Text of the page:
Scanning Electron Microscopy (SEM)

The shape and surface characteristics of the PE/CNC nanocomposites were analyzed by a scanning electron microscope (Mira 3T scan), under vacuum conditions and at a voltage of 30 kV. Samples were mounted on the aluminium stub and photomicrographs of the powders were taken. Before that, a thin layer of gold was applied over the samples to make them electrically conductive, using a cool sputter coater (BAL-TEC SCD 005, Switzerland) for 100 seconds at a current of 30 mA.

X-Ray Diffraction

To determine the effect of CNC incorporation on crystalline structure and crystal orientation of polyethylene, Wide-angle X-ray diffraction (XRD) analyses were applied using a Zayes 3003PTS. An acceleration voltage of 30 kV and a current of 30 mA were applied using Cu Kα radiation. To distinguish the effect of CNC on crystal orientation of polyethylene in longitudinal and transversal direction of film blow film, the XRD diffraction was conducted in two directions of the films.


Morphological study

Fig. 1(a) shows scanning electron microscopy image of polyethylene nanocomposite containing CNC particles. The particle-size is less than 100 nm and as shown the CNC particles have been well-distributed in LDPE matrix (Red arrow). However, there is some agglomerated CNC particles in nanocomposites matrix (Yellow arrow). Fig. 1(b) shows a high magnification SEM image of a CNC agglomerated particulate. As illustrated, the particulate contains large amount of needle like nano cellulose crystals. It was expected that in ideal condition, every needle like crystal be exfoliated in the polymeric matrix. However as shown in Fig. 1(a), a bunch of needle shape crystals make a nano-sized particulate in polymeric matrix.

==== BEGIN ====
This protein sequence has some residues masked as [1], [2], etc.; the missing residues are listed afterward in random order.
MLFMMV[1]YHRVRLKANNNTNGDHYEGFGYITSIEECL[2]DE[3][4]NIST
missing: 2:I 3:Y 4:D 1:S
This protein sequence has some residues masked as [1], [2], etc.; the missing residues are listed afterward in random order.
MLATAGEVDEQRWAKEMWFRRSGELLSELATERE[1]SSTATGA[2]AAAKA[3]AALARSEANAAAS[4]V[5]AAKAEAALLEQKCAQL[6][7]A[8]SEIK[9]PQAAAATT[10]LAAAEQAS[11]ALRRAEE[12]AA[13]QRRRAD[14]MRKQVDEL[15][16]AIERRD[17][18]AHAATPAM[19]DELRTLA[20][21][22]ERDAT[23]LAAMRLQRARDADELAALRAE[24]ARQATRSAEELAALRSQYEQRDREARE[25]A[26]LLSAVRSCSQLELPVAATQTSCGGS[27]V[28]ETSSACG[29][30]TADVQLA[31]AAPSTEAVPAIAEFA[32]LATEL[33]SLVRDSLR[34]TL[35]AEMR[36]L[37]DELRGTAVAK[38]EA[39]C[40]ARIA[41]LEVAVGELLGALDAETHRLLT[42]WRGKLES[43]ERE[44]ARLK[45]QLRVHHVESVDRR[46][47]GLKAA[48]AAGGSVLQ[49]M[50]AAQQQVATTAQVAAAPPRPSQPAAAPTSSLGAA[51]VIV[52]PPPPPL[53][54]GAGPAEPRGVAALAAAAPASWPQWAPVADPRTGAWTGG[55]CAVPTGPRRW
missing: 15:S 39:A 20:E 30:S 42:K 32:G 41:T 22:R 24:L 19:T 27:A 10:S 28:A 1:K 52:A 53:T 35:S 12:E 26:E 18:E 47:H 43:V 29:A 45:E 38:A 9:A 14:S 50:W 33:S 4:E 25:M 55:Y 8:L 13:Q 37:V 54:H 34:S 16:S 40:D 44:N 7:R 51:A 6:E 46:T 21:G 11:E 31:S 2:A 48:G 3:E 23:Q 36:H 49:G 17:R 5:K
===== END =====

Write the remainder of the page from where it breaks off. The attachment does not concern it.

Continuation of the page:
Fig. 2 illustrate XRD graphs of neat polyethylene and nanocomposites containing different loading of CNC particles for transverse and longitudinal conditions (for the films). In these graphs the effect of incorporation of CNC into polymeric matrix on crystallite orientation can be studied. The low density polyethylene has diffraction peaks for (110) and (200) planes in 2θ=22.5o and 37.5o, respectively. The pure CNC has diffraction peaks for (110), (200) and (004) planes in 2θ = 17o, 22.5o and 35o, respectively. As shown in Fig. 2(a) by incorporation of 0.5wt.% CNC into neat polyethylene the (200) diffraction peak of LDPE has been diminished in transverse diffraction. In this condition, according to the Fig. 2(c), an increase for (110) and (200) intensity peaks should be observed in longitudinal direction[16]. However, a slight increment can be realized for the intensities (Fig. 2(b)). It means that the CNC particulates induces a preferred crystallite orientation in LDPE matrix. In other worlds, the (200) plans of LDPE crystallites are aligned in transverse direction. This preferred orientation might be responsible for change of mechanical properties as well as permeability of LDPE/CNC nanocomposites in different direction. For the case of LDPE/CNC nanocomposites diffraction peak of (004) for CNC is not present in the graphs. The absence of the (004) peaks for PE/CNC nanocomposites is a proof for this preferred orientation for CNC particles as well as polyethylene crystallites [4, 6].